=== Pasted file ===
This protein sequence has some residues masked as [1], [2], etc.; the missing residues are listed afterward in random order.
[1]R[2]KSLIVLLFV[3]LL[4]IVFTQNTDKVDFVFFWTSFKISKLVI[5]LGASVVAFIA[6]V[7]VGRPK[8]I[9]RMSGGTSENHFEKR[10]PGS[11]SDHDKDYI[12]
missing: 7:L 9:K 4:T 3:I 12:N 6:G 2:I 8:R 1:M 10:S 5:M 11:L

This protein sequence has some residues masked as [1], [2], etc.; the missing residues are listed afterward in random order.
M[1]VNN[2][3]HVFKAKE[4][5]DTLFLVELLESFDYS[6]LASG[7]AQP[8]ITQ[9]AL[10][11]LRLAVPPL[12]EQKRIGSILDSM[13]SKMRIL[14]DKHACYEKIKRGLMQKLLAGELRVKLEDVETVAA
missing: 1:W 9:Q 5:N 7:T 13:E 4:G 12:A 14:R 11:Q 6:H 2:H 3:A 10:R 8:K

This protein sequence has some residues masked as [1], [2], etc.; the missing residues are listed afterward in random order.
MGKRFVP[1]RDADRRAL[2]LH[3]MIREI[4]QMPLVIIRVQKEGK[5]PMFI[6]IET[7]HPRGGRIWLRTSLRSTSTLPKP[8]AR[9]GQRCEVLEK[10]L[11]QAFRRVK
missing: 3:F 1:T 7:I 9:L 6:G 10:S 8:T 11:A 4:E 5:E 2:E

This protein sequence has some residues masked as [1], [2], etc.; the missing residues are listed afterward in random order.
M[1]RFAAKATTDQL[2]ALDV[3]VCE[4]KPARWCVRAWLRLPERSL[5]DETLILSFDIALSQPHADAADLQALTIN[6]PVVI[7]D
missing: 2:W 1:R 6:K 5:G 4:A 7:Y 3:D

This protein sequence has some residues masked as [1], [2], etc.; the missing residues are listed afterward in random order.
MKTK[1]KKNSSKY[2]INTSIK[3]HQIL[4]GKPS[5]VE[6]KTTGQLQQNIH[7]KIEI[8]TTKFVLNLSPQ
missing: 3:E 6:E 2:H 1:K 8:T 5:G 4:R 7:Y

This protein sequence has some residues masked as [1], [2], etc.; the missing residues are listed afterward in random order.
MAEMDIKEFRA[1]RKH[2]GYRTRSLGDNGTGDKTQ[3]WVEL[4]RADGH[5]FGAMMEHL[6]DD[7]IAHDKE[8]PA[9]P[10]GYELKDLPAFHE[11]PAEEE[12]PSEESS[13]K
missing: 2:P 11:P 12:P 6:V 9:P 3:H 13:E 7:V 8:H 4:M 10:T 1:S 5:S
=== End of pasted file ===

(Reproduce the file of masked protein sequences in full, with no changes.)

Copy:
This protein sequence has some residues masked as [1], [2], etc.; the missing residues are listed afterward in random order.
[1]R[2]KSLIVLLFV[3]LL[4]IVFTQNTDKVDFVFFWTSFKISKLVI[5]LGASVVAFIA[6]V[7]VGRPK[8]I[9]RMSGGTSENHFEKR[10]PGS[11]SDHDKDYI[12]
missing: 7:L 9:K 4:T 3:I 12:N 6:G 2:I 8:R 1:M 10:S 5:M 11:L

This protein sequence has some residues masked as [1], [2], etc.; the missing residues are listed afterward in random order.
M[1]VNN[2][3]HVFKAKE[4][5]DTLFLVELLESFDYS[6]LASG[7]AQP[8]ITQ[9]AL[10][11]LRLAVPPL[12]EQKRIGSILDSM[13]SKMRIL[14]DKHACYEKIKRGLMQKLLAGELRVKLEDVETVAA
missing: 1:W 9:Q 5:N 7:T 13:E 4:G 12:A 14:R 11:Q 6:H 2:H 3:A 10:R 8:K

This protein sequence has some residues masked as [1], [2], etc.; the missing residues are listed afterward in random order.
MGKRFVP[1]RDADRRAL[2]LH[3]MIREI[4]QMPLVIIRVQKEGK[5]PMFI[6]IET[7]HPRGGRIWLRTSLRSTSTLPKP[8]AR[9]GQRCEVLEK[10]L[11]QAFRRVK
missing: 3:F 1:T 7:I 9:L 6:G 10:S 8:T 11:A 4:E 5:E 2:E

This protein sequence has some residues masked as [1], [2], etc.; the missing residues are listed afterward in random order.
M[1]RFAAKATTDQL[2]ALDV[3]VCE[4]KPARWCVRAWLRLPERSL[5]DETLILSFDIALSQPHADAADLQALTIN[6]PVVI[7]D
missing: 2:W 1:R 6:K 5:G 4:A 7:Y 3:D

This protein sequence has some residues masked as [1], [2], etc.; the missing residues are listed afterward in random order.
MKTK[1]KKNSSKY[2]INTSIK[3]HQIL[4]GKPS[5]VE[6]KTTGQLQQNIH[7]KIEI[8]TTKFVLNLSPQ
missing: 3:E 6:E 2:H 1:K 8:T 5:G 4:R 7:Y

This protein sequence has some residues masked as [1], [2], etc.; the missing residues are listed afterward in random order.
MAEMDIKEFRA[1]RKH[2]GYRTRSLGDNGTGDKTQ[3]WVEL[4]RADGH[5]FGAMMEHL[6]DD[7]IAHDKE[8]PA[9]P[10]GYELKDLPAFHE[11]PAEEE[12]PSEESS[13]K
missing: 2:P 11:P 12:P 6:V 9:P 3:H 13:E 7:V 8:H 4:M 10:T 1:S 5:S